New nutraceutical processing plant spears Asian market

By Lindsey Partos

- Last updated on GMT

Related tags: Dietary supplement

Supplement makers could soon benefit from a new nutraceutical
processing platform as Canadian local government gives backing to
start-up life science firm Atlantic New Technology Development.

The Nova Scotia province, through business development agency Nova Scotia Business, has pledged a five-year payroll rebate, set at a maximum of $133,845, to help create up to 20 new jobs in Truro within the next five years. Spearing opportunities in burgeoning Asian markets, the Truro-based company's first venture will be a research and processing facility. The firm plans to use a broad range of local raw materials, including blueberries, cranberries, flax seed, mussels and lobster shells, to create products that target the growing supplement, health food and cosmetic markets. "The demand in China for a made-in-Canada brand has never been stronger,"​ said Atlantic New Technology Development president Grace Chum. "Exporting to new markets is vital for today's companies,"​ added Economic Development Minister Angus MacIsaac. Indeed, the Asia Pacific market for nutraceutical products by far exceeds that of North America and Europe, according to data recently pooled from different market research firms. The region accounted for 44 percent of global nutraceutical sales in 2006, compared to 32 percent for North America and 14 percent for Western Europe. According to figures drawn together by Capsugel's global business development manager for dietary supplements, Peter Zambetti, the Asia Pacific region "is quite surprisingly the largest global market. There's a lot of change going on right now, and a lot of opportunities for dietary supplements."​ Zambetti, who is also in the International Alliance of Dietary/Food Supplement Association's (IADSA) global market affairs department, was addressing attendees at the recent Supply Side East trade show in Secaucus, New Jersey, where he presented an overview of the global nutraceuticals market. Included in Zambetti's definition of 'nutraceuticals' were vitamins, dietary supplements, botanicals, tonics and homeopathic remedies. According to the data he pooled from Euromonitor, Datamonitor, Mintel and Nutrition Business Journal​, the global market for these products was worth over $52bn in 2006 - the latest comprehensive figures available - with estimates suggesting that the market has since grown an additional 4-6 percent. The US remained the largest single nation market, with 2006 sales placed at $15.6bn. Japan was the second single largest market, worth $11.4bn despite a significant decline in sales from prior years brought on by regulatory changes that have placed pressure on the industry. China came third, with sales of $5.9bn in 2006, while South Korea was next, with a market valued at $1.9bn. In break-down of the market preferences in different regions around the world Zambetti in China the most popular single nutraceutical was calcium, which saw sales of around $1bn in 2006. Protein powder was next, with sales of around $700m. Zambetti highlighted the fact that protein powder is particularly popular as a gift in China, where it is often presented to hosts in the same way that western consumers may present wine as a gift. Multivitamins were the third largest single category, accounting for over $600m in sales. Tonics came close behind followed by child-specific products at just under $400m. Ginseng accounted for over $350m in sales while fish oils were around the $100m mark, followed by minerals. China also had a large "other"​ category, which accounted for over $1.5bn in sales. This included combination formulas, Lingzhi and E-Jiao, which is made from donkey hides, and which is thought to help with diarrhea. During 2007, Zambetti said that growth in the Chinese market slowed to six percent on the back of direct selling issues.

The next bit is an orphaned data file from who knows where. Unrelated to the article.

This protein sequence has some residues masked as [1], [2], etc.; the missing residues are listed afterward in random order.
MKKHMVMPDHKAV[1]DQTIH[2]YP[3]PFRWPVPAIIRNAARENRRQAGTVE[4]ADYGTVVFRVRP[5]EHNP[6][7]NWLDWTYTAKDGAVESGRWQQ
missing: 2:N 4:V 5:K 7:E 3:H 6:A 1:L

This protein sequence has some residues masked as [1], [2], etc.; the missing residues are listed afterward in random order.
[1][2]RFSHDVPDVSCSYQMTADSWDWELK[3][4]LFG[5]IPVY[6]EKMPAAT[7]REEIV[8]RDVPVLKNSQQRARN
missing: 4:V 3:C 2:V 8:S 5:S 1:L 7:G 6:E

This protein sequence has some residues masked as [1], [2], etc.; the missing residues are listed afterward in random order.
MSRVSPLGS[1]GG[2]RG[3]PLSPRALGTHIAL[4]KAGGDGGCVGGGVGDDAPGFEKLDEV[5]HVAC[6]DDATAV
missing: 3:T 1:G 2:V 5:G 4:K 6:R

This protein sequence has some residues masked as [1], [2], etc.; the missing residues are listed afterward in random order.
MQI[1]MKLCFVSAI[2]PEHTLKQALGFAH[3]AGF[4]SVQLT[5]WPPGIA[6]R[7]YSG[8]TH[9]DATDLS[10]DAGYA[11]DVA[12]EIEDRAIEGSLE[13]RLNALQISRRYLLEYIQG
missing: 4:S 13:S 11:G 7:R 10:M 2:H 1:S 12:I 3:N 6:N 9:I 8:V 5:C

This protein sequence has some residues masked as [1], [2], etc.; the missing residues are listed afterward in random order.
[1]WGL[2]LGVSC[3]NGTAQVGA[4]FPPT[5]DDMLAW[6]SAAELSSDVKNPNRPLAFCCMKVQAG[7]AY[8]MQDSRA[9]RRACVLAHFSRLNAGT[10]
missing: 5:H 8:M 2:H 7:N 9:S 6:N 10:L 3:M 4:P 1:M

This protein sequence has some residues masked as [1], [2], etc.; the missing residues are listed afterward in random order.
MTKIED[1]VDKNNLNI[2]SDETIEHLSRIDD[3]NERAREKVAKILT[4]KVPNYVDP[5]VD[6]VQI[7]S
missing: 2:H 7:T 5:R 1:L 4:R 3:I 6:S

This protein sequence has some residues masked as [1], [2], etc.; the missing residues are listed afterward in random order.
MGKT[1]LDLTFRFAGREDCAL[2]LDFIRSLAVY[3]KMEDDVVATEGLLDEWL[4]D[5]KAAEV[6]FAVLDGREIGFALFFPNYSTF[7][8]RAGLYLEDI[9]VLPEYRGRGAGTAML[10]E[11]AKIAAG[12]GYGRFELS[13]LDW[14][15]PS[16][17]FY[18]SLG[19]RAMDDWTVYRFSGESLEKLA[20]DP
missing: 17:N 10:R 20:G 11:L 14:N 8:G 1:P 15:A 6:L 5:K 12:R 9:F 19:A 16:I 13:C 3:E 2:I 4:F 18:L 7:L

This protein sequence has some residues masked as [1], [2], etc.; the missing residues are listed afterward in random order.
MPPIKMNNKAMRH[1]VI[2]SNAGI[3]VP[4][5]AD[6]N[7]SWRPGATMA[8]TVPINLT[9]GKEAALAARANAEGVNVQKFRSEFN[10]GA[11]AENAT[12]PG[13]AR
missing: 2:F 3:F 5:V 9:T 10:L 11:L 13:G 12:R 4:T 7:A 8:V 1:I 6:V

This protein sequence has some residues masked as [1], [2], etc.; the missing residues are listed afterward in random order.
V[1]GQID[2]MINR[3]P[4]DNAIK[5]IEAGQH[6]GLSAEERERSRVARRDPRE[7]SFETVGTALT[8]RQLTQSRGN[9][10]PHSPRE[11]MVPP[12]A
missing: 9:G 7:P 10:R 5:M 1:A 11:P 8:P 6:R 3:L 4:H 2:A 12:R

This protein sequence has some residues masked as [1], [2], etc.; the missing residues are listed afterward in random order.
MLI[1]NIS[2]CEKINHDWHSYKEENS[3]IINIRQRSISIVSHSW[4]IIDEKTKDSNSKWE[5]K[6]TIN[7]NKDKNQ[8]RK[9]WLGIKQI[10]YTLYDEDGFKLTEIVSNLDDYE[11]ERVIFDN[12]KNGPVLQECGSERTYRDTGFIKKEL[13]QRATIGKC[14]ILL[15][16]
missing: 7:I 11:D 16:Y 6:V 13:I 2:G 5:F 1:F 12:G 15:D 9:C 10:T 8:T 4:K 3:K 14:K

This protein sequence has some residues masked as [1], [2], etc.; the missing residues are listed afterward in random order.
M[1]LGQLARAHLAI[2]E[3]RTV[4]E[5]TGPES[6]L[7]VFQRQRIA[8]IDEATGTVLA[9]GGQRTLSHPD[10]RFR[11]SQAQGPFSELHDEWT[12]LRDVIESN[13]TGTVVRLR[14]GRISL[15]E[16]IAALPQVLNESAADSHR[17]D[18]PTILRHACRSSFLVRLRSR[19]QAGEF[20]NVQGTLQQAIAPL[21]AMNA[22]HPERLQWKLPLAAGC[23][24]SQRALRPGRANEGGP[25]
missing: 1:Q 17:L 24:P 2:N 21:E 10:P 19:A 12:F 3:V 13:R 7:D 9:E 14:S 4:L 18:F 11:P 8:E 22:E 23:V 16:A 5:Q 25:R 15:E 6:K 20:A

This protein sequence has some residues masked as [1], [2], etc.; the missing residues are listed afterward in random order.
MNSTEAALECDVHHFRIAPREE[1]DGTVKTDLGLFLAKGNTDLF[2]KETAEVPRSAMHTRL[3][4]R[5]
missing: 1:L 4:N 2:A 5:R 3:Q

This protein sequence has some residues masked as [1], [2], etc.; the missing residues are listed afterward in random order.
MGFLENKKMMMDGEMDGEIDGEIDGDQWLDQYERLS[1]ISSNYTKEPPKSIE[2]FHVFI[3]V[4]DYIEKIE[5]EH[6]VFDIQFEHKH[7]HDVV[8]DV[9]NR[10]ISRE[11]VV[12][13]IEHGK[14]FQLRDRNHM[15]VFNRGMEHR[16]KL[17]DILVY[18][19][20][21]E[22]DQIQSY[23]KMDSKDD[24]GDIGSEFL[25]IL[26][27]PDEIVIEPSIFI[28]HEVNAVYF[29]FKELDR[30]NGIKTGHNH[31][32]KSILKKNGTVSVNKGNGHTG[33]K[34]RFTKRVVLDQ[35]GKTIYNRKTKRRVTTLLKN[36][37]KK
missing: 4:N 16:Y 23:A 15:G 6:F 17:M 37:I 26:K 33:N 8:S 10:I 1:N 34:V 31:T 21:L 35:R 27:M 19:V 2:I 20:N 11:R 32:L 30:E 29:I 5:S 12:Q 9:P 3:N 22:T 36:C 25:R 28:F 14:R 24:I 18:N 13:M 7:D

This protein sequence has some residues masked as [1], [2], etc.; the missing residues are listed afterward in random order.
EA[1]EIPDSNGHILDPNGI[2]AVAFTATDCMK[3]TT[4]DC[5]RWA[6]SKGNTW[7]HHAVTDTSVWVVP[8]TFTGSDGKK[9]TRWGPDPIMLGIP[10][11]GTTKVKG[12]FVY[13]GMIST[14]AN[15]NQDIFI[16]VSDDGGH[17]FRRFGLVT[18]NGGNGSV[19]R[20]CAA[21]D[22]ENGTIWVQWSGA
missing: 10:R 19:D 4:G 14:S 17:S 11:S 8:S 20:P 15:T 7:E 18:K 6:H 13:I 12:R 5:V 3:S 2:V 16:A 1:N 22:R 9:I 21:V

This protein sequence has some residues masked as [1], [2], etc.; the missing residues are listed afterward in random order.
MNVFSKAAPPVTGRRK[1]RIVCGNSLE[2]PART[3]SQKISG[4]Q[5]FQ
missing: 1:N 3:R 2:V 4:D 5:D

Related topics: Antioxidants/carotenoids

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